What are good recommendation letters for PhD applications? How to get them?
Recommendation letters for Business School PhD applications
Now, you may have questions in your mind like “Are there exceptions?”, or “can’t my boss or supervisor vouch for my abilities?” Well, as with anything in life, there are definitely exceptions. For example, if you have been working at a non-academic research institution, and have been producing quality research, then a recommendation letter from your boss or supervisor could reflect favorably on you due to the research component. That said, it is my impression that academics have a tendency to place a wall (justifiably or unjustifiably so) between the academic world and the practitioner (or real) world, and tend not to regard non-academic references as seriously. After all, academia in a lot of ways resembles an artificially constructed system or game, and people within like to associate with people who know how to play the game, or are at least like them.
So now that you know what sort of recommendation letters boosts your application the most, you need a game plan to get them. The ideal scenario would be that you have in the recent past done some research work with faculty members or professors, and perhaps had some publications with your name in them (as an author or co-author). In that case, getting a recommendation letter would be straightforward – just tell the faculty member your intentions of pursuing a PhD, and politely ask him if he would be willing to write a recommendation letter for you (and remind him of the work you have collaborated on). 90% of the time, that will be a done deal, as the recommender requires only minimal effort to put in a good word for you in the letter, as the research work or project would be fresh in his mind, and the publication (if any) would speak for itself in any case.
If you had not recently done any research work with faculty members, but know of faculty members that know and remember you personally (e.g. if you had just completed your undergraduate degree), make a list of them. Select 3-4 of such faculty members that you think you had impressed (intellectually) before, or just like you in general, and contact them. Approaching them in person would be the most preferable, but email would sometimes do the job as well. Before you approach them, think of the ideal recommendation letter you would want them to write for you. Draft this letter from their perspective – think of the skills/qualities you want them to mention in the letter, and the instances where you have demonstrated them. Doing this would almost certainly double your chances of bagging that recommendation letters, as the last thing a busy faculty member wants is to have to craft a recommendation letter out of thin air, especially if you have not really worked with him/her before or if you did not really make a very strong impression on him/her.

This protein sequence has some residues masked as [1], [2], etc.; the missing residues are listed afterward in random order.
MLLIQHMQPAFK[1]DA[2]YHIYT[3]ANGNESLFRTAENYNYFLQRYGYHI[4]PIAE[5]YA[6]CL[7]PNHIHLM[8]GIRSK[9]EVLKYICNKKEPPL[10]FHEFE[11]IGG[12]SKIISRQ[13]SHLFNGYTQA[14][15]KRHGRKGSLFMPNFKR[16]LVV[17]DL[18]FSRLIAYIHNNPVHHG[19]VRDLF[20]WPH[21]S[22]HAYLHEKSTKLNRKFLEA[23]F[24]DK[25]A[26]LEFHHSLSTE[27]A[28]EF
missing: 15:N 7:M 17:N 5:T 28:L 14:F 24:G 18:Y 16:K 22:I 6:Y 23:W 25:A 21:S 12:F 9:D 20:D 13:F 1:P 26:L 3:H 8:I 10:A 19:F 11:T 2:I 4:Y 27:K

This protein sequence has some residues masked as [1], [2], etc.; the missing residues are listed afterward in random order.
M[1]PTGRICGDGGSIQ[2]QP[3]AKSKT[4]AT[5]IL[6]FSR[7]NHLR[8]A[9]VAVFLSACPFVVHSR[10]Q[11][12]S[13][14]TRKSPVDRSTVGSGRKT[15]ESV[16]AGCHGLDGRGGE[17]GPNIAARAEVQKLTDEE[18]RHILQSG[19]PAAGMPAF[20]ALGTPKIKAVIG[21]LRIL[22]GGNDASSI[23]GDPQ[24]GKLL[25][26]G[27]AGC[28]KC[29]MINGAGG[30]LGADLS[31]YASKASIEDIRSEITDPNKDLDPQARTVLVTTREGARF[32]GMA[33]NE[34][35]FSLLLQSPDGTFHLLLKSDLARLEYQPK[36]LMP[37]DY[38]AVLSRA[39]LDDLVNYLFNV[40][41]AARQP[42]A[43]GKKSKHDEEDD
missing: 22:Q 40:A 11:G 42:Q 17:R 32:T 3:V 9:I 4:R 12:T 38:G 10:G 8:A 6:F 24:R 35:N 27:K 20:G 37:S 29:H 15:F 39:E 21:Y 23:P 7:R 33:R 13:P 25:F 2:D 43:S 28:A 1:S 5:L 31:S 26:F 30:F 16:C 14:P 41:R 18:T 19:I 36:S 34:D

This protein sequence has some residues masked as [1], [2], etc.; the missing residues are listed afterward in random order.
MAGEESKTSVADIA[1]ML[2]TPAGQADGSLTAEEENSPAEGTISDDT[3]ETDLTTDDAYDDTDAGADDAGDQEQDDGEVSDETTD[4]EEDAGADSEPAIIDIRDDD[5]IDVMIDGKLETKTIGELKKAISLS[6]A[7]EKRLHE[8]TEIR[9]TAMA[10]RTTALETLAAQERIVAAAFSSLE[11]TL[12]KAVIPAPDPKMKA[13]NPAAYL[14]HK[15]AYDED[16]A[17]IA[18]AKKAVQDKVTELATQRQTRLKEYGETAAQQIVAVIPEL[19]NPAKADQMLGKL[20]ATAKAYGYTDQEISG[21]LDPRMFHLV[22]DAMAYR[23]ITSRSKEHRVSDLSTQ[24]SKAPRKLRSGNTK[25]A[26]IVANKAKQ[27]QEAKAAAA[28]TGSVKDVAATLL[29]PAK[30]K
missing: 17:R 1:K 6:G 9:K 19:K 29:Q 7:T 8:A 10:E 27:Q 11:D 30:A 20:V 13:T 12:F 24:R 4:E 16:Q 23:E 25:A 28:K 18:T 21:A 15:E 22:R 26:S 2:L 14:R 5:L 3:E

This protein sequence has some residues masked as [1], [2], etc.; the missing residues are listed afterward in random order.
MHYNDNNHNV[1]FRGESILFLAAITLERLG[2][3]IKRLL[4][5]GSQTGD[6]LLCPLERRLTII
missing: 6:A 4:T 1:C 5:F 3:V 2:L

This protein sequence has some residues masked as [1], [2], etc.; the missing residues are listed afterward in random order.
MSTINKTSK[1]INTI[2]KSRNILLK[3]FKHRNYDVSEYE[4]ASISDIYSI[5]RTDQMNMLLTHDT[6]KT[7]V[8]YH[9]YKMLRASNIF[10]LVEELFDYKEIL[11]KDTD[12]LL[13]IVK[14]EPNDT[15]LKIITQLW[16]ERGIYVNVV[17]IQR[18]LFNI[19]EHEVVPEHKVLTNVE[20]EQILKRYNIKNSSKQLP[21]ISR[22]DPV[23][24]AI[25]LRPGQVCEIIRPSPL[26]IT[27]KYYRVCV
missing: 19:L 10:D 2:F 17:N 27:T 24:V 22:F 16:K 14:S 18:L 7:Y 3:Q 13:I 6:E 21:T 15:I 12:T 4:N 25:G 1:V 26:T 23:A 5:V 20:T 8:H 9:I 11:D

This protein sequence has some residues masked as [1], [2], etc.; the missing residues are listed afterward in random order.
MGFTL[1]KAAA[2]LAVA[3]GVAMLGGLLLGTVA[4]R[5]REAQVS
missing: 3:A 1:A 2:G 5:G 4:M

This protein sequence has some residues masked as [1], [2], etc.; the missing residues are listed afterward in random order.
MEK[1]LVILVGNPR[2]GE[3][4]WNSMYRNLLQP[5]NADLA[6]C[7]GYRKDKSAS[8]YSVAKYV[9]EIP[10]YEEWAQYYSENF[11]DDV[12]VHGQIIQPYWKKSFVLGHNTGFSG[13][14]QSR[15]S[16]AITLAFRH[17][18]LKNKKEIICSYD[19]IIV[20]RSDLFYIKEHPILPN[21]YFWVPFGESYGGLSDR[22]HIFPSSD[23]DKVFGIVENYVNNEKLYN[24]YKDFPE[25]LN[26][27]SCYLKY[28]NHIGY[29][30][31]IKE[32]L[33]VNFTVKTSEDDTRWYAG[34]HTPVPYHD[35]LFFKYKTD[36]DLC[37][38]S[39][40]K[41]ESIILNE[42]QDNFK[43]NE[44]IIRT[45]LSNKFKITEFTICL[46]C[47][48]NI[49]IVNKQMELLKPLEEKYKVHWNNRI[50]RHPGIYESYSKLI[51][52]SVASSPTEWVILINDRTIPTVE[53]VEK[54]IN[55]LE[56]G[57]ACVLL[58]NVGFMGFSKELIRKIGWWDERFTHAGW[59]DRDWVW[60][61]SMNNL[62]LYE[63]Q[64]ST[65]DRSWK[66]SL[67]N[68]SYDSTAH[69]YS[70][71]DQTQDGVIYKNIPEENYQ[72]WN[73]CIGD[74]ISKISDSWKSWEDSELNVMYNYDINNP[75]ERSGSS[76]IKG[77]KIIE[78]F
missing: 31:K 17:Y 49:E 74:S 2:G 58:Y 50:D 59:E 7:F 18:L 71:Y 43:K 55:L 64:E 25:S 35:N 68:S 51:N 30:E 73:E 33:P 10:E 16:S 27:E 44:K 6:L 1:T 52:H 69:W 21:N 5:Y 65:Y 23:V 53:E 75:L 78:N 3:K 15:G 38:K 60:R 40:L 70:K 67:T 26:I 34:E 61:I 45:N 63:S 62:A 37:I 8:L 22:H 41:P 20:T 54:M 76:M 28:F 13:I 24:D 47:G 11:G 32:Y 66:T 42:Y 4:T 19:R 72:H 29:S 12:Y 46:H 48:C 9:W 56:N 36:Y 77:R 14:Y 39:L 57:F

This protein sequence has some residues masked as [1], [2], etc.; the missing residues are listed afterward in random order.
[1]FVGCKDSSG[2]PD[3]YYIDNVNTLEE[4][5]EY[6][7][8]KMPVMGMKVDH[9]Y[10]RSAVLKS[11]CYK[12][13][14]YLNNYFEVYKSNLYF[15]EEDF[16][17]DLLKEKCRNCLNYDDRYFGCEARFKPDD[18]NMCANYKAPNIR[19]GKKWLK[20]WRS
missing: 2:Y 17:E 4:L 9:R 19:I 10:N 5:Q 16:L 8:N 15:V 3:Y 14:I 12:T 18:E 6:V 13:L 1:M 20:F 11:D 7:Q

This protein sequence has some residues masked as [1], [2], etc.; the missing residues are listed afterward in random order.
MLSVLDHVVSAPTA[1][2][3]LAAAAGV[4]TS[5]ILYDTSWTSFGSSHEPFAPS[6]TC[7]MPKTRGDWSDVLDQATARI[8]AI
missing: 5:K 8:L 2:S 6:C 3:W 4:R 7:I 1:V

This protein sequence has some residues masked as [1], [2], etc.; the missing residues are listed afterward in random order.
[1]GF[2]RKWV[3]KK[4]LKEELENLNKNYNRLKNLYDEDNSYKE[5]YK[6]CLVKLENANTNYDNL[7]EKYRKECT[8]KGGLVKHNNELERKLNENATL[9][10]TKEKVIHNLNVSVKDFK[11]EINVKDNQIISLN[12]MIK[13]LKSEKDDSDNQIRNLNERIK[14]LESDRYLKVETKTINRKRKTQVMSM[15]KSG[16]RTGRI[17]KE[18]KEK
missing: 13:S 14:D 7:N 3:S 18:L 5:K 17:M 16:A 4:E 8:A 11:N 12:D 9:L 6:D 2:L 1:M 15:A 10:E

The worst case scenario is when no one (as in zilch) comes to mind that can write a recommendation letter for you. In this case, you will have some serious work to do. The fastest way to bag a recommendation letter in this case would be to volunteer to help out as a research assistant for a faculty member. Search online faculty listings for potential faculty members whose research areas you find interesting, and contact them (email, cold call, or in person). Once you establish some sort of working relationship with the person, you can then apply the steps above to get your recommendation letter.
In my final article of this series, I will talk about how to write a statement of purpose, otherwise known as a motivation letter.